There, amidst ravenous swamps and savage tribes, live the remnants of man devouring dinosaurs and a fierce monolithic gorilla whom the natives call…”Kong.”  He was a king and a god in the world he knew, a triumphant titan rampaging majestically through savage jungles, a towering prince among lost horizons.  Fearless and unchallenged, either by Gods or by men, Kong is ultimately defeated by the technological slings and arrows of outrageous fortune.  Wielded by Lilliputian invaders, gas bombs transposed from another reality ultimately devour this courageous denizen from the beginning of time, bringing him to his knees in choking slumber.

     Mighty Kong is transported by tramp steamer to the unforgiving jungles of New York where he is displayed, a fallen angel cursed by the stars, exhibited in chains against a burning cross.  He is a noble figure, a Christ like martyr suffering for the sins of humanity.  The purity of his primordial existence has been betrayed. 

     He is a tortured innocent, imprisoned in a world beyond his conception or forgiveness.  His final redemption, breaking free from the shallow bonds of captivity, leads him irretrievably to his fate amongst the stars from which he came.  In raging fury, Kong lords over the steel canyons of “civilization,” perched valiiantly atop the highest mountainous peak in the city.  The tower of the Empire State Building, its cratered caverns shuddering beneath the roars of her unwelcome captor, becomes the last tragic refuge of this embattled slave.  Slaughtered by unforgiving machine gun pellets, Kong topples to his death miles below upon the ferociously mean streets of the cruel, naked city.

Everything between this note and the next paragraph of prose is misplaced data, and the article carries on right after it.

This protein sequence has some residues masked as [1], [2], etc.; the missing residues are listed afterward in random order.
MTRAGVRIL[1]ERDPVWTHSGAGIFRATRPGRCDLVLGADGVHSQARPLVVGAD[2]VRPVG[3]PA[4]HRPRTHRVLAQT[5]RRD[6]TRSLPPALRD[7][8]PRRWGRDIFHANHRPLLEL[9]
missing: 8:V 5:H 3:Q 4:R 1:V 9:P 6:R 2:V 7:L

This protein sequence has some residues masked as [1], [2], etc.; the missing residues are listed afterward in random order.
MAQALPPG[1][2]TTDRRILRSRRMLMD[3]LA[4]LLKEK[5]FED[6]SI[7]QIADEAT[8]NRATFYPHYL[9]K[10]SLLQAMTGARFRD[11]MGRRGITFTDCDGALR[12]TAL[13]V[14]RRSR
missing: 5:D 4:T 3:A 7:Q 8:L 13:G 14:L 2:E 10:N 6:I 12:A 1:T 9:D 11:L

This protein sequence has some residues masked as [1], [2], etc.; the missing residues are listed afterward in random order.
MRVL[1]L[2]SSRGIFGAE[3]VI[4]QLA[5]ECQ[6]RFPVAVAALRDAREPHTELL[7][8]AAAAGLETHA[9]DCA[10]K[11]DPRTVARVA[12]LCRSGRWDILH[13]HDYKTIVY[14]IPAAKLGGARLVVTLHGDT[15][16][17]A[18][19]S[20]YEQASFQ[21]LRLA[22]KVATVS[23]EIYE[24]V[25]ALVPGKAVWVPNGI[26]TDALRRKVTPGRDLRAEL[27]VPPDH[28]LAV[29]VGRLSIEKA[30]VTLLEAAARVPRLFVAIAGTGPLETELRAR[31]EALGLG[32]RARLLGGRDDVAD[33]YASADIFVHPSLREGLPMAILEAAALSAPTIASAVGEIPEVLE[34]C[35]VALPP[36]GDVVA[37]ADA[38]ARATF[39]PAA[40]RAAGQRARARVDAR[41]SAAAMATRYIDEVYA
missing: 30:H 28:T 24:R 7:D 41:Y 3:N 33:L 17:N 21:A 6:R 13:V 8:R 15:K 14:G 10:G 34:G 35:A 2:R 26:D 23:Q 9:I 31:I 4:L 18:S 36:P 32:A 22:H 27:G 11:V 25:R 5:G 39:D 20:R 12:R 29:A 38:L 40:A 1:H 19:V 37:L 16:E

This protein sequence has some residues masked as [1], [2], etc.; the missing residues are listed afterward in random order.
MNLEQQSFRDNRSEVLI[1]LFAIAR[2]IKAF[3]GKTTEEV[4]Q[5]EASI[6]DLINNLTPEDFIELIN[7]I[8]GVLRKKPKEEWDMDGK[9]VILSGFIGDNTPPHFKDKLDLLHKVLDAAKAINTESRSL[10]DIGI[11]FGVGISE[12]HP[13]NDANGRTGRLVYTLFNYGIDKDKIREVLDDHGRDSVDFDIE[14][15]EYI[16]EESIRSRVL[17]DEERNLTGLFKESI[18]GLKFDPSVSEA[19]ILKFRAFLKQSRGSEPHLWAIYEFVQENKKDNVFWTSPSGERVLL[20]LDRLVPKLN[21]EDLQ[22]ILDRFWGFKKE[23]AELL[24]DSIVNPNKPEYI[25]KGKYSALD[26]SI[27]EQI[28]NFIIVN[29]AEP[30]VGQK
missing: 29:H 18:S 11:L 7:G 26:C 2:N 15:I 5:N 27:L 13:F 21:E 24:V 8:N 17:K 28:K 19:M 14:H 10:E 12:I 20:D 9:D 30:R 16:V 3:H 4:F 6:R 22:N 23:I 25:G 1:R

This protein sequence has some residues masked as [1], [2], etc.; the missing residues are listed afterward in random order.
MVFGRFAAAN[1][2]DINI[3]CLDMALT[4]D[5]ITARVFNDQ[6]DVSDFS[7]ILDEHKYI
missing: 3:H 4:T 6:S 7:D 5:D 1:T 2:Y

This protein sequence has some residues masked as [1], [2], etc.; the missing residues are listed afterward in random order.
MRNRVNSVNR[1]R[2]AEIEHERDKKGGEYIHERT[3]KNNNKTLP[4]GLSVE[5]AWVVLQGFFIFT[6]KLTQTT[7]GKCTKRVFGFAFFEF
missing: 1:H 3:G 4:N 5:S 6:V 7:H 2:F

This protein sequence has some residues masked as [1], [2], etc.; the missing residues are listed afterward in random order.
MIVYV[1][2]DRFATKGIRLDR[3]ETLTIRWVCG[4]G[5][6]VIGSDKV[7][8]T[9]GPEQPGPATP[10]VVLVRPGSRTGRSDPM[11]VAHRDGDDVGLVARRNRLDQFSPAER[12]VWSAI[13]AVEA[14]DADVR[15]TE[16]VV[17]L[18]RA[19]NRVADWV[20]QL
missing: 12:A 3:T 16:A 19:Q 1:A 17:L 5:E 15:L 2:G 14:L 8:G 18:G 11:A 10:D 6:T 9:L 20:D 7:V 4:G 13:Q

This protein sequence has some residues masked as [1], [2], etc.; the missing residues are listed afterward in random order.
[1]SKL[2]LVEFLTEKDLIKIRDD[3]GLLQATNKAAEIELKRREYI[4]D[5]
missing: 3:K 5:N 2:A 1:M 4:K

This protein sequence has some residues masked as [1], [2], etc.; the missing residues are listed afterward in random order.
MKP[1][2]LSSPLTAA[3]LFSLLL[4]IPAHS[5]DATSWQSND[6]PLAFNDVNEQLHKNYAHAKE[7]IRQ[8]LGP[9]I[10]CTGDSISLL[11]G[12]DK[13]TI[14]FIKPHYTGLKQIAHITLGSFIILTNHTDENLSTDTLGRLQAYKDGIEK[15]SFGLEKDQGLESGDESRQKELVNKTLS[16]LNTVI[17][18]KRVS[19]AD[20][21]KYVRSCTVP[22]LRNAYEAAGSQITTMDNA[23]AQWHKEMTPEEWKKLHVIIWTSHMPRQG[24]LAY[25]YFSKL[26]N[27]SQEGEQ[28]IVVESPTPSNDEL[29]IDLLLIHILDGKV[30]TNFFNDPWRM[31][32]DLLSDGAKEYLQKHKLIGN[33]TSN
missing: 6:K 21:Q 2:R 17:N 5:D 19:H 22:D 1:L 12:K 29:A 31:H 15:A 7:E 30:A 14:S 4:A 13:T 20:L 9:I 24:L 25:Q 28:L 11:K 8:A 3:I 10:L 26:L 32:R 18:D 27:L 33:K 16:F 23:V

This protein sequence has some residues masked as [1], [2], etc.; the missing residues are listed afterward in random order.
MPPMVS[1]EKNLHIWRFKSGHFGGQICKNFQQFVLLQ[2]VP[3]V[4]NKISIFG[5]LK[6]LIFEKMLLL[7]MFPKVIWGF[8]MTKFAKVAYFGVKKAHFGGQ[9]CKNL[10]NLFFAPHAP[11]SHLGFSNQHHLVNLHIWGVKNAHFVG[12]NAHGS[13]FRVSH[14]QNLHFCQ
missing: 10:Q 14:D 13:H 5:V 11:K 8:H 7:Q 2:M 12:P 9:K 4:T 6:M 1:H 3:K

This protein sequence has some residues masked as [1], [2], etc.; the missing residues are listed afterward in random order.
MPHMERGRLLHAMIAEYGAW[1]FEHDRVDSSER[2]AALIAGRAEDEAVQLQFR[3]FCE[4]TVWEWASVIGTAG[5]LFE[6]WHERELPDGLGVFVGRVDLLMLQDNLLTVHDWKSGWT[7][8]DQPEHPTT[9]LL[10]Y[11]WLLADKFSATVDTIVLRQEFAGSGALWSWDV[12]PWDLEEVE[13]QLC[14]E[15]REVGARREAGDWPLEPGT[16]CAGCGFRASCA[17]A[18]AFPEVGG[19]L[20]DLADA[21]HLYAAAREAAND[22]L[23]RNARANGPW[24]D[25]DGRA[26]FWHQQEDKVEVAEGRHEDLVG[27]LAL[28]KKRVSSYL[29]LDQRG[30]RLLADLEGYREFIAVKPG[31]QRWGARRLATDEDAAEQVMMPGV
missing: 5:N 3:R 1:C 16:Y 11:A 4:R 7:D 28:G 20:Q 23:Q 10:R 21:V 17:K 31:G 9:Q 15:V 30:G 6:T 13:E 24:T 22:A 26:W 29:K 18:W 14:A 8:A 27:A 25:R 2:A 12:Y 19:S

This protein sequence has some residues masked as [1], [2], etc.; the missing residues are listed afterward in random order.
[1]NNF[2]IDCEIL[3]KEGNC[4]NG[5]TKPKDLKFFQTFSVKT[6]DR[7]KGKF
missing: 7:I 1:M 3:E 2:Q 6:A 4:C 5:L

Merian C. Cooper’s classic fantasy adventure remains, perhaps, the most celebrated retelling of “Beauty and the Beast.”  It’s martyred protagonist, an anti hero for the ages, profoundly influenced generations of film makers and fans, charting the career choices of Ray Harryhausen, Ray Bradbury, Peter Jackson, George Lucas, and Steven Spielberg among so many others.  Kong’s strangely passionate love for Ann Darrow, the symbolically virginal heroine played by Fay Wray, creates an open wound of masculine loneliness that leads unrelentingly to his slavery and demise.  Its rich violent symphonic themes, created by Max Steiner, contributed to one of the first important film scores of the sound era, a landmark musical achievement that would set the standard for all subsequent Hollywood soundtracks.  KING KONG was, in its time, a marvel of visual, special effects technology. 

    KING KONG (1933) - "T-Rex Fight": Commentary by Ray Harryhausen, Ken Ralston & Merian C. Cooper  

     Willis H. O’Brien, who created the stop motion effects that so effectively brought Kong to life, virtually invented the craft, illustrating the original silent version of Arthur Conan’s Doyle’s THE LOST WORLD (1925).  He would pass the torch to Ray Harryhausen during the filming of Merian C. Cooper’s MIGHTY JOE YOUNG some sixteen years later.  And, as the story of KING KONG has endured a lasting cultural significance in the nearly 82 years since its original release; finding a home in the deepest recesses of our collective culture, dreams and nightmares, perhaps it should have come as no surprise when in 1976 that not one, but two motion picture studios competed for the chance to bring Kong back to the big screen. 




"Waterfall" / "Prisoner"
(J. Barry) - KING KONG: 1976 Score


     Universal was planning a large scale remake of the venerable tale with stop motion cinematography by animator Jim Danforth - who had worked with George Pal on THE SEVEN FACES OF DR. LAO, as well as creating many of the effects for ABC Television’s THE OUTER LIMITS series.  Their version, THE LEGEND OF KING KONG, would have utilized director Joseph Sargent (COLOSSUS: THE FORBIN PROJECT) at the helm of the production, along with a cast that included Peter Falk as Carl Denham.  Meanwhile, Paramount Pictures was plodding ahead with their own big screen remake of the cherished screen fable, under the auspices of producer Dino De Laurentis.  De Laurentis (DEATH WISH, SERPICO) mounted an enormous publicity campaign which, sadly, ruled the day.  Universal backed off of their more ambitious filming, and Paramount found itself the only player on a creatively diminished field.